- Set realistic expectations. Additionally, make sure candidates understand what it means to join a start-up. Some get excited by the concept and allure of joining something early stage, but underestimate the challenges that often come with that – such as products that aren’t fully baked, lack of infrastructure, support teams that need to be built out and the difficulty of getting access to customers with an unknown brand. They need to be ready (and hungry) for the fight it takes to ramp a company.
- Make sure the culture fits. The best way to ensure new recruits stick around is to be certain they’re a good fit with the company’s culture. It’s worth spending extra time during the hiring process to build relationships and ensure that both sides really get to know each other – maybe even doing a strategic planning session together. It’s essential to expose candidates to your culture and how the CEO and/or executive team operate. And if you don’t have a well-thought-out plan for how to articulate the nuances of your business and people, you’d better figure one out, and fast.
- Engage early. Some companies assume that once a job is accepted they can turn their attention elsewhere. But the hiring process isn’t really complete until the new executive is actually on the job and integrated into their new role. We suggest engaging with new recruits early – even before they’ve officially started – so they can start building relationships and excitement for their new gig. Because if you aren’t talking to them, someone else may be.
Consider pulling them into an executive staff meeting, or perhaps inviting them to an offsite social event. Don’t overwhelm them with a lot of operational details or problems. Keep it light. But you’ve got to welcome them, make them feel like they’re part of the team and that you are sincerely grateful to have them.
- Resign successfully. Part of my job is helping executives to get psychologically ready to change jobs, including guiding them in how to manage a successful exit from their current company. We coach them on how to handle the exit with integrity, while maintaining professional relationships, so that they’ll have good references, and won’t leave their old company in a lurch. We also do this to keep them focused on their new role and help to spot the early signs of flight risk, if it arises.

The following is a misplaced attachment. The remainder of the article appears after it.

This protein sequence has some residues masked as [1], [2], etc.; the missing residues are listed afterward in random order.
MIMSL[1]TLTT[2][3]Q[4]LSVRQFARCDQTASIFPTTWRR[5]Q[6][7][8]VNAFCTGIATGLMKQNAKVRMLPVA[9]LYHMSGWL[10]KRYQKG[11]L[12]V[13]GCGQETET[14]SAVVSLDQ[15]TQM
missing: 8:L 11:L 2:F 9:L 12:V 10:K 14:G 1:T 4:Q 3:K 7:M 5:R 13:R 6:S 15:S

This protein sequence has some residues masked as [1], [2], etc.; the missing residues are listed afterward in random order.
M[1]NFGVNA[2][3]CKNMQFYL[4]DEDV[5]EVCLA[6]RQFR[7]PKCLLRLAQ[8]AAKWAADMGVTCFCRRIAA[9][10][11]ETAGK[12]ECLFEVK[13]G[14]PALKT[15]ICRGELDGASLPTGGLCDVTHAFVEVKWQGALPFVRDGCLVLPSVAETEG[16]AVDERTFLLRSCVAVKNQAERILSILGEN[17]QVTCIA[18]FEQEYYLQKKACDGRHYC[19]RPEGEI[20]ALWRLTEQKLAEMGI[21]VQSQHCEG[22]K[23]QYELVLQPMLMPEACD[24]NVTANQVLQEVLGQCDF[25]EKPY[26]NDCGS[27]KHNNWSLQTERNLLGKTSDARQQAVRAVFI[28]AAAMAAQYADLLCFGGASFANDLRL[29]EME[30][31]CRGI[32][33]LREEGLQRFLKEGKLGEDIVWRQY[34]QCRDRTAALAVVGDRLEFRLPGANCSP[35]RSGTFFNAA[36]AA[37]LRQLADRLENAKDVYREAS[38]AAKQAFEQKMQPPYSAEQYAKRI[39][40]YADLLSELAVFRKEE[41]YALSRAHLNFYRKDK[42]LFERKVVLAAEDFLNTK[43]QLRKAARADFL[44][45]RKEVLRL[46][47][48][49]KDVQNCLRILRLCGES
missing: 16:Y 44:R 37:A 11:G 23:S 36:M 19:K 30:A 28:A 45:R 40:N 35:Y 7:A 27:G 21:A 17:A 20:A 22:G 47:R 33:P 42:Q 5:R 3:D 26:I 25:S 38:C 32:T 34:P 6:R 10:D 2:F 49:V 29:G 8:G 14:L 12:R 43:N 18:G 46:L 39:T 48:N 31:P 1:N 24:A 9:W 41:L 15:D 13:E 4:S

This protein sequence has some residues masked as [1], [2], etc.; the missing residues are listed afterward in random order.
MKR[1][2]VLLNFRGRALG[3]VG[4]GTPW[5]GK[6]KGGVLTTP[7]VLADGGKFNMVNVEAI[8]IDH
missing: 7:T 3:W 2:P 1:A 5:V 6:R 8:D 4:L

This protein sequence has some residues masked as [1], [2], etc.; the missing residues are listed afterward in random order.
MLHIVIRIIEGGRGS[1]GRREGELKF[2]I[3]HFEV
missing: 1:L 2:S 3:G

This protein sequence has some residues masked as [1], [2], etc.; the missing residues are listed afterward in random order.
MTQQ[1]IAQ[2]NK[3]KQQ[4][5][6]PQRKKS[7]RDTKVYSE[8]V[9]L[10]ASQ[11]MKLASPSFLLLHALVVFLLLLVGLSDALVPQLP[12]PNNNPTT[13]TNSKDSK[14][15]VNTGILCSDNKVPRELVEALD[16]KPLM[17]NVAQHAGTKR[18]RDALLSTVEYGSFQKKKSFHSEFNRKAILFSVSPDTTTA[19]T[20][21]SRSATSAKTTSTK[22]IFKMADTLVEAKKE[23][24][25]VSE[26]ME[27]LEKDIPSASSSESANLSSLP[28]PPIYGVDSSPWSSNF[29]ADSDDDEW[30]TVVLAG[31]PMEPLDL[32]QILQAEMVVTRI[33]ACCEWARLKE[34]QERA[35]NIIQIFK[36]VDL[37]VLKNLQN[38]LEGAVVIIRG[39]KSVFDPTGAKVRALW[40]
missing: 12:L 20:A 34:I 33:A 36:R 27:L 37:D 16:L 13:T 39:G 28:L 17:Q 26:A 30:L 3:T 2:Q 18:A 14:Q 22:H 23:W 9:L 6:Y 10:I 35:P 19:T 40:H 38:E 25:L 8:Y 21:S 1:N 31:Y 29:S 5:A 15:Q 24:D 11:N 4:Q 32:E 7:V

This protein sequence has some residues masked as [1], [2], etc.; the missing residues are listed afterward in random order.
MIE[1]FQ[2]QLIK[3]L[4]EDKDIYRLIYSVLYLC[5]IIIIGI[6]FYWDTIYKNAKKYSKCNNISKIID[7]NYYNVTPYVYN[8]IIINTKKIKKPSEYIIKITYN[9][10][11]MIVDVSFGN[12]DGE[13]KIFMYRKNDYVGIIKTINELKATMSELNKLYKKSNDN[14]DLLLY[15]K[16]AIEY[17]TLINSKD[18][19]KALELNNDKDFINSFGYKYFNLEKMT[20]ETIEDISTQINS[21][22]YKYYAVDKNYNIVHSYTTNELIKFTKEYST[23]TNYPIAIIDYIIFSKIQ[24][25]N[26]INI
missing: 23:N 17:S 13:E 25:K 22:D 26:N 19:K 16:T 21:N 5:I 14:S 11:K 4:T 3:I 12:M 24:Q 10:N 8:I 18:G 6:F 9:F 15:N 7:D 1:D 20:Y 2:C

- Onboard effectively. Take the time to define and map how new executive hires will get integrated with the team. Create an environment that encourages the rapid development of peer relationships (both socially and professionally), and involves candidates with meaty initiatives as early as possible. Those first couple of months on the job are critical to long-term stickiness.
- Stay engaged. I believe a search firm’s job doesn’t end upon placement, it’s important to stay close to new hires. That’s why we usually call them, or meet for coffee or a beer after a few weeks to be sure everything is going OK. If we detect any issues or squirrelly-ness, we help the recruit sort through that real-time. And if things feel like they’re about to go sideways, we give the new employer a heads’ up so they can engage and respond quickly.
When someone is considering bailing on a new job, we always caution them to think long and hard about the consequences. That’s one benefit of hiring a search firm with a wide footprint and muscle. We do over 300 searches a year and it’s increasing. Candidates know that we are an avenue to exciting opportunities, and that maybe helps them to say, “You know what, this other opportunity is tempting, but I don’t want to ruin my whole network.”
Ugh, flight risk is a sobering topic to be sure, but one to be ultra-aware of in this crazy market we’re in. Don’t take things for granted!
# # #